Surely your public image is defined by more than one word. It's true that many entrepreneurs and billionaires are college dropouts and they likely have little use for a resume, but I would expect them to have fully embraced the word, "dropout".
I would also be careful to distinguish the distinct purposes and differences of the things you brought up: job resume, social media, and your public image. A job resume is meant to impress someone enough so you'll get that follow-up call or interview. Social media is, well, for being social -- interacting with people who may or may not know you. And finally your public image is something that is hard to control. The entire field of public relations is devoted primarily to managing a person or business's public image, and may even include managing their social media.
My point is that your resume is a one-on-one "communication" whereas the other two are not. A resume is for interacting with the person while social media and public image are about interacting with people.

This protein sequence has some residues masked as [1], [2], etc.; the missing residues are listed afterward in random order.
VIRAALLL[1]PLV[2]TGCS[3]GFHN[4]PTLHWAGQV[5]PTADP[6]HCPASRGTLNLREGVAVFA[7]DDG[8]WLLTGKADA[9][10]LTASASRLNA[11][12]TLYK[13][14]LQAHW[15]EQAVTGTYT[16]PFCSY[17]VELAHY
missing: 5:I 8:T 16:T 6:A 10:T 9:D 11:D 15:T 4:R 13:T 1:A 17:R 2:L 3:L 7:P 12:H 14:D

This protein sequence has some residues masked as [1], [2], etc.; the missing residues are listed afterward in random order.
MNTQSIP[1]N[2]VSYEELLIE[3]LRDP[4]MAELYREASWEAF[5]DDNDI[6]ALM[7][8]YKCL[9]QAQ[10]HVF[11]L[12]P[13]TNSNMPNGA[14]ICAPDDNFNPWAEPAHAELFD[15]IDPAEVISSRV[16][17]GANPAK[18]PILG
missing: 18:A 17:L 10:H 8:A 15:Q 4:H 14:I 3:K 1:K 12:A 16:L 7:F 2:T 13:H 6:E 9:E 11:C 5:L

You can choose to embrace or not embrace the word at your discretion, and the choice may depend on your self-esteem or confidence in defending your idea of the term and how well you feel you fit into that context. Interacting with the person and interacting with the people are entirely different circumstances, and your usage of the word should reflect that.
One solution is to simply put the dates of your university attendance and leave it at that (and omit the "expected graduation date" entry). No need to explain anything explicitly. You want your resume to hint or guide the reader so that he or she creates the best "image" of you based on the text and layout of a simple sheet of paper with your name at the top.